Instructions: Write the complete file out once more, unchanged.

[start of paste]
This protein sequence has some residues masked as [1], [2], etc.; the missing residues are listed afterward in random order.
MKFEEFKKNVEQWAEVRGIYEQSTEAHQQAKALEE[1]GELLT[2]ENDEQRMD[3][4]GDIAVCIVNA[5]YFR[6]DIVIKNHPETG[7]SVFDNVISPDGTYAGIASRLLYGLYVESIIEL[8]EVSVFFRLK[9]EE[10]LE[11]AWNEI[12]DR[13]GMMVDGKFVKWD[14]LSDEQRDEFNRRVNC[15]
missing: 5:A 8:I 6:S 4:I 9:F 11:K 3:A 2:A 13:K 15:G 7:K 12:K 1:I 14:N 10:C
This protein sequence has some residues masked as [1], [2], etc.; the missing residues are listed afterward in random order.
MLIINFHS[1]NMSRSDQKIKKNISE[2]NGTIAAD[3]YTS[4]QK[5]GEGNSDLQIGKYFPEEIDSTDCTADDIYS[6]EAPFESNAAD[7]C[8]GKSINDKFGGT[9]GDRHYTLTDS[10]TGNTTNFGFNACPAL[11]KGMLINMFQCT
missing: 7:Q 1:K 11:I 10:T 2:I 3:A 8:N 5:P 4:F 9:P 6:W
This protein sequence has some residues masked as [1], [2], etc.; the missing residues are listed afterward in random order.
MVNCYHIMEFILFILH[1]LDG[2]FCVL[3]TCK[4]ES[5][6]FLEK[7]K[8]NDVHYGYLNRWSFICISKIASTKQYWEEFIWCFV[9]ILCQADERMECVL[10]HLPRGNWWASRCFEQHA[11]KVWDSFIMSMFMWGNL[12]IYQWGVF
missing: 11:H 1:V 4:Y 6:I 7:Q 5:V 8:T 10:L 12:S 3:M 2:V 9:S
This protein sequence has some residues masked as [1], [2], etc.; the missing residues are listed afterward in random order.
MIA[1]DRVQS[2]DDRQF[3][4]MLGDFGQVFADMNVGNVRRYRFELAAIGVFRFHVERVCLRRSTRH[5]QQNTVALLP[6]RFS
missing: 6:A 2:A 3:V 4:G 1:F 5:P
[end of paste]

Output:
This protein sequence has some residues masked as [1], [2], etc.; the missing residues are listed afterward in random order.
MKFEEFKKNVEQWAEVRGIYEQSTEAHQQAKALEE[1]GELLT[2]ENDEQRMD[3][4]GDIAVCIVNA[5]YFR[6]DIVIKNHPETG[7]SVFDNVISPDGTYAGIASRLLYGLYVESIIEL[8]EVSVFFRLK[9]EE[10]LE[11]AWNEI[12]DR[13]GMMVDGKFVKWD[14]LSDEQRDEFNRRVNC[15]
missing: 5:A 8:I 6:S 4:I 9:F 11:K 3:A 2:A 13:K 15:G 7:K 12:K 1:I 14:N 10:C
This protein sequence has some residues masked as [1], [2], etc.; the missing residues are listed afterward in random order.
MLIINFHS[1]NMSRSDQKIKKNISE[2]NGTIAAD[3]YTS[4]QK[5]GEGNSDLQIGKYFPEEIDSTDCTADDIYS[6]EAPFESNAAD[7]C[8]GKSINDKFGGT[9]GDRHYTLTDS[10]TGNTTNFGFNACPAL[11]KGMLINMFQCT
missing: 7:Q 1:K 11:I 10:T 2:I 3:A 8:N 5:P 4:F 9:P 6:W
This protein sequence has some residues masked as [1], [2], etc.; the missing residues are listed afterward in random order.
MVNCYHIMEFILFILH[1]LDG[2]FCVL[3]TCK[4]ES[5][6]FLEK[7]K[8]NDVHYGYLNRWSFICISKIASTKQYWEEFIWCFV[9]ILCQADERMECVL[10]HLPRGNWWASRCFEQHA[11]KVWDSFIMSMFMWGNL[12]IYQWGVF
missing: 11:H 1:V 4:Y 6:I 7:Q 5:V 8:T 10:L 12:S 3:M 2:V 9:S
This protein sequence has some residues masked as [1], [2], etc.; the missing residues are listed afterward in random order.
MIA[1]DRVQS[2]DDRQF[3][4]MLGDFGQVFADMNVGNVRRYRFELAAIGVFRFHVERVCLRRSTRH[5]QQNTVALLP[6]RFS
missing: 6:A 2:A 3:V 4:G 1:F 5:P